On Borrowed Time
|On Borrowed Time|
|Directed by||Harold S. Bucquet|
|Produced by||Sidney Franklin|
|Written by||Alice D.G. Miller
Paul Osborn (play)
Lawrence Edward Watkin (novel)
Sir Cedric Hardwicke
|Music by||Franz Waxman|
|Editing by||George Boemler|
|Running time||99 minutes|
||This article needs additional citations for verification. (November 2012)|
On Borrowed Time is a 1939 film about the role death plays in life, and how humanity cannot live without it. It is adapted from Paul Osborn's 1938 Broadway hit play. The play, based on a novel by Lawrence Edward Watkin, has been revived twice on Broadway since its original run.
Set in small-town America, the film stars Lionel Barrymore, Beulah Bondi and Sir Cedric Hardwicke. Barrymore plays Julian Northrup, a wheelchair user (Barrymore had broken his hip twice and was now using a wheelchair, though he continued to act), who, with his wife Nellie, played by Bondi, are raising their orphaned grandson, Pud.
One day the fedora-wearing Mr. Brink (the personification of death, played by Sir Cedric Hardwicke), who has recently taken Pud's (Bobs Watson) parents in an auto wreck, comes for Gramps (Lionel Barrymore). Not knowing who he's talking to, the crotchety old Gramps orders Mr. Brink off the property. Later, Mr. Brink takes Granny Nellie (Beulah Bondi).
Pud, Gramps' grandson, tells him that when he does a good deed, he will be able to make a wish. Because his apples are constantly being stolen, Gramps wishes that anyone that climbs up his apple tree will have to stay there until he lets them down.
Pud's aunt, Demetria Riffle (Eily Malyon), has designs on Pud and especially the money left him by his parents. Gramps spends much time fending off her efforts to adopt the boy.
When Mr. Brink returns for Gramps, the old man realizes who his visitor is and determined not to leave Pud to Demetria, Gramps tricks Mr. Brink into climbing the old tree. While stuck in the tree, he cannot take Gramps or anyone else. The only way anyone or anything can die is if they touch Mr. Brink or the apple tree.
Meanwhile, Demetria plots to have Gramps committed to the insane asylum for claiming that Death is trapped in his apple tree. He proves his story is true by shooting the man who has come to take him to the asylum - the man lives, when he should have died.
Gramps's doctor (Henry Travers) is now a believer, but he tries to convince Gramps to let Death down so people who are suffering can find release. Gramps refuses, so the doctor arranges for the local sheriff to commit gramps while giving custody of Pud to Demetria. Gramps, however, with the help of his housekeeper Marcia Giles (Una Merkel), tricks both of them into believing they are scheduled to go with Mr. Brink when he comes down. Both beg him to convince Brink otherwise, with Demetria vowing never to bother Gramps or Pud again.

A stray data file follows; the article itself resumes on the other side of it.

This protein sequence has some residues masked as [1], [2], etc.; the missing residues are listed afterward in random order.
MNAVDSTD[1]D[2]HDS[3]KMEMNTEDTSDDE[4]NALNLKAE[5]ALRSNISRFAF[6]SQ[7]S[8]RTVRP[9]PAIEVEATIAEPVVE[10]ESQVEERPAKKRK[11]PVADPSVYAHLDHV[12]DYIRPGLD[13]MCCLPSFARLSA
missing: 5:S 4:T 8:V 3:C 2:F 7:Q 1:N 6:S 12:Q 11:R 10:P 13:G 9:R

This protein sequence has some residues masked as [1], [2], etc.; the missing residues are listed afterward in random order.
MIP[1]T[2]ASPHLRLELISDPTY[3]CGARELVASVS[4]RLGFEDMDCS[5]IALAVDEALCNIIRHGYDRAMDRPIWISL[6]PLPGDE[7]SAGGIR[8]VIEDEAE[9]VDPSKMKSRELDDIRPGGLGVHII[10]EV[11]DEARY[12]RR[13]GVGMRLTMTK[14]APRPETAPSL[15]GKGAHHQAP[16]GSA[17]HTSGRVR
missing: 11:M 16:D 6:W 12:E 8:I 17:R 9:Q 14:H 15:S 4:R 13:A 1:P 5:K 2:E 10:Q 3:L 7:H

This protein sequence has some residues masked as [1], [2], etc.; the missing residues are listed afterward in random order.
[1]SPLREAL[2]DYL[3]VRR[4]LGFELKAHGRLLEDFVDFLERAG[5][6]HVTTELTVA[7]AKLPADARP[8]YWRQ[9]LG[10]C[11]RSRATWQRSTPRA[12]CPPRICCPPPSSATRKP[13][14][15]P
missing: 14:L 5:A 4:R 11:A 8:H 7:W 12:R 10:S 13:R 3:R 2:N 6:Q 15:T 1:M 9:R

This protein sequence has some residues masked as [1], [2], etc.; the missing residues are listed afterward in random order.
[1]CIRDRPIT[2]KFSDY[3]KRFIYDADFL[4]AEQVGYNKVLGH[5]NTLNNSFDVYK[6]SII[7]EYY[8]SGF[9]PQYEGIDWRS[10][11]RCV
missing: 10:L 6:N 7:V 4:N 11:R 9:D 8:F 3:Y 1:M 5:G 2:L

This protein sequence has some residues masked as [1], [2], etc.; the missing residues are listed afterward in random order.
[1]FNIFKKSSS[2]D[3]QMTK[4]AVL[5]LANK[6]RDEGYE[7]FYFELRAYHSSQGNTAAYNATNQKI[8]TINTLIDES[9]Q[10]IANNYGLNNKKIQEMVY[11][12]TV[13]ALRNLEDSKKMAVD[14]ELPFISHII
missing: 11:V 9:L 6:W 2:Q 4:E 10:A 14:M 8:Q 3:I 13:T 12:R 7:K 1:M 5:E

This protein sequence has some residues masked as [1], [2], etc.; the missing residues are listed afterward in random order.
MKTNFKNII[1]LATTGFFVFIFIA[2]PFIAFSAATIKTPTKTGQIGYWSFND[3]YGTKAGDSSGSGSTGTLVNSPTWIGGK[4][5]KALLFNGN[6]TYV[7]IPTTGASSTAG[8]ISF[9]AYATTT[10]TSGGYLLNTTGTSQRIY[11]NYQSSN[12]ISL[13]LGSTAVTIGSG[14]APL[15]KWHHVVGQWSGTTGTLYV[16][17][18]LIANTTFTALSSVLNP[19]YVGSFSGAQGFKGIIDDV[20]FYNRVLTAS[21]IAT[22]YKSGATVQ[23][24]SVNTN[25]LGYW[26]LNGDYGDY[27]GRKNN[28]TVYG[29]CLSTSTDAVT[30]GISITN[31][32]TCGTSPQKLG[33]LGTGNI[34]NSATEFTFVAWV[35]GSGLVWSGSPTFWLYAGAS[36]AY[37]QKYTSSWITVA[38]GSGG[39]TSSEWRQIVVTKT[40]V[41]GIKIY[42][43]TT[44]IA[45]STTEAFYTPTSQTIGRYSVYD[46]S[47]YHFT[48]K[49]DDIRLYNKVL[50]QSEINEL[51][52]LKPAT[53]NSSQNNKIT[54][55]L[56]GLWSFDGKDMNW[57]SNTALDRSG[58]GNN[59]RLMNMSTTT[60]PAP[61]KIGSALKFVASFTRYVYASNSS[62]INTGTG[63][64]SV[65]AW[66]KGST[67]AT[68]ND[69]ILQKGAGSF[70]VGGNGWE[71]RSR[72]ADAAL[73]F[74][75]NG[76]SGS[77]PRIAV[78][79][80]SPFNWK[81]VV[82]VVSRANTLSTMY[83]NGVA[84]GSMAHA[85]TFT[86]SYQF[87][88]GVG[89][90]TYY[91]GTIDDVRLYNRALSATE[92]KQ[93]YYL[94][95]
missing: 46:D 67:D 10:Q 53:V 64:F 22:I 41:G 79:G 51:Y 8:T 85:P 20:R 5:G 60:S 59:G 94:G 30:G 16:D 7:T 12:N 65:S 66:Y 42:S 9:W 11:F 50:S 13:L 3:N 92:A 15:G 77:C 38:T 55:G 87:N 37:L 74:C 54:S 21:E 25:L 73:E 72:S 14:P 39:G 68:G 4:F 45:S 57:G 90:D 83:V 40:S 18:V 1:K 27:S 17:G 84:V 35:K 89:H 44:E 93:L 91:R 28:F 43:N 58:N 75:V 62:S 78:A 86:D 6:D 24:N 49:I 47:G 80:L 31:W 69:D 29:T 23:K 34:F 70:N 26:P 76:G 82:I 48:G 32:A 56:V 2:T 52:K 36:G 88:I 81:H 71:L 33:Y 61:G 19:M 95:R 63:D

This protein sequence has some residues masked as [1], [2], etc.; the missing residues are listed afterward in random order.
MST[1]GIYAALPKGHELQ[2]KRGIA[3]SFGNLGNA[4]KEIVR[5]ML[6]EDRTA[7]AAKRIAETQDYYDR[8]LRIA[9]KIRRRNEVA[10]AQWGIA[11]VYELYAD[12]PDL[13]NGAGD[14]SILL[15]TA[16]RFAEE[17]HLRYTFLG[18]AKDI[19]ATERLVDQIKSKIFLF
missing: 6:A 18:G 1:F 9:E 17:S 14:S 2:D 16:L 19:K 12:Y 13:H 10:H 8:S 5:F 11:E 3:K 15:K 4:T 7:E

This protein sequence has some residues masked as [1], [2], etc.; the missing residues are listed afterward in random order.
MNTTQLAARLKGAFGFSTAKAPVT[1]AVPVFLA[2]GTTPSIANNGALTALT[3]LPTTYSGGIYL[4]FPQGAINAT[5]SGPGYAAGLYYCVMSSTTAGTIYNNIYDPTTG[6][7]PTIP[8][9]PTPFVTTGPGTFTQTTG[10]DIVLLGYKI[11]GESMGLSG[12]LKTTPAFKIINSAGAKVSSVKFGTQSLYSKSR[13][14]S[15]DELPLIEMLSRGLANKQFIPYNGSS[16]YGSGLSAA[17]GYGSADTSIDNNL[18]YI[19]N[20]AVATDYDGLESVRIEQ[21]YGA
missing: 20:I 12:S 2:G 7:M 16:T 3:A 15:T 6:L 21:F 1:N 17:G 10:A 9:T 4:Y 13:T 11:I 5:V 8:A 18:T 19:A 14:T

Later, Mr. Brink dares Pud to climb the tree. Pud gets over the fence Gramps has had built around the tree, but falls and is crippled for life. Distraught, Gramps lets Death down from the tree. He takes both Gramps and Pud, who find they can walk again. In the final scene, they walk together up a beautiful country lane and hear Grandma calling to them from beyond a brilliant light.
- Lionel Barrymore as Julian Northrup (Gramps)
- Cedric Hardwicke as Mr. Brink (as Sir Cedric Hardwicke)
- Beulah Bondi as Nellie Northrup (Granny)
- Una Merkel as Marcia Giles, the Northrups' housekeeper
- Bobs Watson as John 'Pud' Northrup
- Nat Pendleton as Mr. Grimes
- Henry Travers as Dr. James Evans
- Grant Mitchell as Ben Pilbeam, Gramps' lawyer
- Eily Malyon as Demetria Riffle
- James Burke as Sheriff Burlingame
- Charles Waldron as Reverend Murdock
- Ian Wolfe as Charles Wentworth
- Phillip Terry as Bill Lowry, Ben Pilbeam's assistant and Marcia's boyfriend
- Truman Bradley as James Northrup
Frank S. Nugent said the film "isn't nearly so effective on the screen as it was on the stage", pointing out the "Hays code required the toning down of the salty dialogue that was at once the most comically shocking and endearing virtue" of Gramps and Pud. According to Nugent:
The picture, like the play, is a tender thing and wistful, fantastic in its way, yet firmly rooted in human soil. It is absurd and it is charming and it is not at all stupendous. And it has, we are pleased to report, a company of players who have fallen admirably under the spell of their drama's mood. Best among them, to our mind, are Beulah Bondi's Granny, young Bobs Watson's Pud, Sir Cedric Harddicke's Mr. Brink and Eily Malyon's Aunt Dimmy. Mr. Barrymore's Gramps is well enough, we suppose. It is probably unfair to hold his Lionel Barrymorism against him.
- LoBianco, Lorraine. "On Borrowed Time (1939)". Turner Classic Movies. Retrieved 2012-11-24.
- Nugent, Frank S. (July 7, 1939). "Paul Osborn's Fantasy, On Borrowed Time, Reaches the Capitol's Screen Under a Metro By-Line—The Movies March On at Music Hall". The New York Times. Retrieved 2012-11-24.